Toward the end of the discussion period, moderated by literature professor (and writer, critic, poet) Dmitri Bykov, someone at the back commented, "Lots of others left the Soviet Union in those years -- for example, those who took the 'Philosophers' ships' into exile. Why didn't Florensky?" Vereshchagina answered (I'm paraphrasing from memory), "At the time he wasn't in any particular trouble, and he was hard at work in his lab, so he saw no reason to leave." A few minutes later, the same questioner pushed a little harder: "His occupation really won't do as an answer. There must be something deeper going on." In the discussion, it emerged that even after Florensky's arrest, he was offered chances to join the exodus, but he categorically refused all such suggestions. His deliberately chosen fate was to remain in his homeland. Bykov added, "For that matter, why are you still here? Why are we all here?"

On the train back to Elektrostal, my mind was still in a whirl of thoughts from the evening. For one thing, it was amazing that, on a cold winter's evening, a lecture on a dead philosopher could fill an auditorium. In how many places around the world would that be true? I spent a few minutes thinking about what Florensky and David Bowie (who died the day before) might have in common. I don't think it is an absurd comparison: both men were stubborn defenders of the right to define one's self and one's boundaries. In Florensky's case, his mannered modesty and alleged priestly affectations irritated his famous contemporary Nikolai Berdyaev, who made catty comments about Florensky's "artificial voice," according to Alexander Men'.

The other comparison that came to me was early Friends' doctrine of Gospel order. Florensky gave a very high value to Church as the community of believers who sought God together -- but Church is more than a community of contemporaries. It's a coherent phenomenon that participates in the mysteries of Heaven. Florensky the mathematician, scientist, and Symbolist/Christian Platonist worked out the implications of Gospel order further and in a more metaphysical direction than early Friends went, even anticipating process theology with his explanations of how earthly paradoxes relate to the unity of heaven.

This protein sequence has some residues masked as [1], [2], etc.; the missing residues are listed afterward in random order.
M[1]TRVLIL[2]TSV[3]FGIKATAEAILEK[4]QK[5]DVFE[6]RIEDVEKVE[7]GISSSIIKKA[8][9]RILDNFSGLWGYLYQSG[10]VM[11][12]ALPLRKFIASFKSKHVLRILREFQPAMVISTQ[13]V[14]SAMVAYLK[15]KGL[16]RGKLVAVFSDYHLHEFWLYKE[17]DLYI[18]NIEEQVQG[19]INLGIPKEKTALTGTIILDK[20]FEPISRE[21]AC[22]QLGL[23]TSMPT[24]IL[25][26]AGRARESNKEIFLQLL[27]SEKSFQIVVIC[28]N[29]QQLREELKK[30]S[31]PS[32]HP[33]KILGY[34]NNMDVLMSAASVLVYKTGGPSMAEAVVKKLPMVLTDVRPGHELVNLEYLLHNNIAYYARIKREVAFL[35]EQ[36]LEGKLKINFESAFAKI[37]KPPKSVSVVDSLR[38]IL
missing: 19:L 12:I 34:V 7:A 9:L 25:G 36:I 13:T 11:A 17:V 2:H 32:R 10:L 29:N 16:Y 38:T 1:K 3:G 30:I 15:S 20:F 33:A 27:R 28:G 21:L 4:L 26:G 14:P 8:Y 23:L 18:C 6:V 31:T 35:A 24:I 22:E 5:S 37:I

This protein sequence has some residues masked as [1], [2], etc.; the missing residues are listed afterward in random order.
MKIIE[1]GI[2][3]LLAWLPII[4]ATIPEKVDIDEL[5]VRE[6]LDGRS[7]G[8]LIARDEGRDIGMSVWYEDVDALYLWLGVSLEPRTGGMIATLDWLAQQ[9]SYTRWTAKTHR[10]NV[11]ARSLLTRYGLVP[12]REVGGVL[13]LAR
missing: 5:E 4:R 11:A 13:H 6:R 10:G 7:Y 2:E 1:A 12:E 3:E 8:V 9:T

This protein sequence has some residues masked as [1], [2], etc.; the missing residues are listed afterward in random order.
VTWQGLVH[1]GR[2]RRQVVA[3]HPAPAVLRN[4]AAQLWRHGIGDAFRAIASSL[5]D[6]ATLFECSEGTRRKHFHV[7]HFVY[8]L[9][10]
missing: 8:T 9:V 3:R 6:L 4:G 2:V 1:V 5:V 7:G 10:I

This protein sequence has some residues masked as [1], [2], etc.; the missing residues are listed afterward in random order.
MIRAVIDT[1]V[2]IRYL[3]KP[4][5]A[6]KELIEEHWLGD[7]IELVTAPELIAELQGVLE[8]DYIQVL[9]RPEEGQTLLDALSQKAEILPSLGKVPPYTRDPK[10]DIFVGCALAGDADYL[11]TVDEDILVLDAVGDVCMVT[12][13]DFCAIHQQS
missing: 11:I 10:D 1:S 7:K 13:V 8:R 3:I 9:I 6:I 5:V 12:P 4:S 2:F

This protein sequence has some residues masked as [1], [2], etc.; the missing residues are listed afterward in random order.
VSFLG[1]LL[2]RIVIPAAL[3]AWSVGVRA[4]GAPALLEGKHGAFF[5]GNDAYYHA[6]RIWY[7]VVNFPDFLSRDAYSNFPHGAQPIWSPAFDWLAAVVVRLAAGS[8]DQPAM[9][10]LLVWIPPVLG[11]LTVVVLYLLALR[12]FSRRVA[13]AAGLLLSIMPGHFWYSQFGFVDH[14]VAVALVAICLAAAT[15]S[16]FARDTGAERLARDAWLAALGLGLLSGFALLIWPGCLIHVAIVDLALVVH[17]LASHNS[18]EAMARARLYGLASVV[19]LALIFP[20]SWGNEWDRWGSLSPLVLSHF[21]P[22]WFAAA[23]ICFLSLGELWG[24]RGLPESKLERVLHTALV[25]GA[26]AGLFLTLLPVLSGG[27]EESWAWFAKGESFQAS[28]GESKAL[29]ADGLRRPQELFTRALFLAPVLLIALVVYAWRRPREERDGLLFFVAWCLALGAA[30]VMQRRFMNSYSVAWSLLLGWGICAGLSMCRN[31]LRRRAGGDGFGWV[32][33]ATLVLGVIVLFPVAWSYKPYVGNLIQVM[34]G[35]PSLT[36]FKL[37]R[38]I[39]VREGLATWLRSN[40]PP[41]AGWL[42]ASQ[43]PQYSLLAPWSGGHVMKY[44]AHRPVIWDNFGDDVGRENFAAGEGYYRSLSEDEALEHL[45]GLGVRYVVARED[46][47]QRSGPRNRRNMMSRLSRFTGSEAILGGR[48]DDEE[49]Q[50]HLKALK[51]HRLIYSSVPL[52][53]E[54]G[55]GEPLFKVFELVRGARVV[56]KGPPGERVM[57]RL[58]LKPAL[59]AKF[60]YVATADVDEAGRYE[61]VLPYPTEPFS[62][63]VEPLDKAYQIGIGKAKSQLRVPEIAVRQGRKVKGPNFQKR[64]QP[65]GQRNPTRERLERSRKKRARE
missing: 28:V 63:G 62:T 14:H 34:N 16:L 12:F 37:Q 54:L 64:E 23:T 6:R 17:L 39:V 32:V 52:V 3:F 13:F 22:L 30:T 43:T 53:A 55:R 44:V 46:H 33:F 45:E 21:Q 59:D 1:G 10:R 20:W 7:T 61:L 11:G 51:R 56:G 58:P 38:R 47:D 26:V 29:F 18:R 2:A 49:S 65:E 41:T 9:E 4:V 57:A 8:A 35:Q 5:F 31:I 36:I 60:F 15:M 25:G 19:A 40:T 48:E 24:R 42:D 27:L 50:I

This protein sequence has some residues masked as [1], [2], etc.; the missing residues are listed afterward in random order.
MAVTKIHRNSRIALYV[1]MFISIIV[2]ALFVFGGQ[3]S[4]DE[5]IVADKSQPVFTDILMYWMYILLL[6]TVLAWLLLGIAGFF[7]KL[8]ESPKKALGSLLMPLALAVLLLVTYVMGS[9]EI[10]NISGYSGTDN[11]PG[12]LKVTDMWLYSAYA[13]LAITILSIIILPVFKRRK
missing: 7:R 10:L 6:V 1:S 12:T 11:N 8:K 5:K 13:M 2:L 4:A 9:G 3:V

In view of how we ourselves, as Friends, fail to reflect the Gospel order of heavenly unity, here's a final comment on Florensky from Alexander Men':
Men', Russian Religious Philosophy
In 1923 he [Florensky] wrote some brief commentaries about Orthodoxy. One of them is called "A comment on on Christianity and culture." Father Paul wrote that division among Christians doesn't come about because there are different dogmas, rites and customs, but because of the absence of true faith, true love.

"The Christian world," he writes, is full of mutual suspicion, ill feelings, and hostility. It's rotten down to the foundations, because it does not have active faith in Christ and as a whole does not have the courage and candor to admit the rottenness of its faith. ... Church offices, church bureaucracies, and church diplomacy cannot breathe the unity of faith and love into places where it doesn't already exist."

Sergei Chapnin on Orthodoxy without Christ. (I quoted Chapnin in this earlier post.)

On David Bowie: What do we learn from the complicated legacy of a beloved icon?

Ron Sider looks at books on the early church and war.

Hope against hope? (Thanks to Natasha Zhuravenkova for the link.)

Tina Turner welcomes a guest ...

07 January 2016

All the difference in the world

Creche in Bethlehem's Manger Square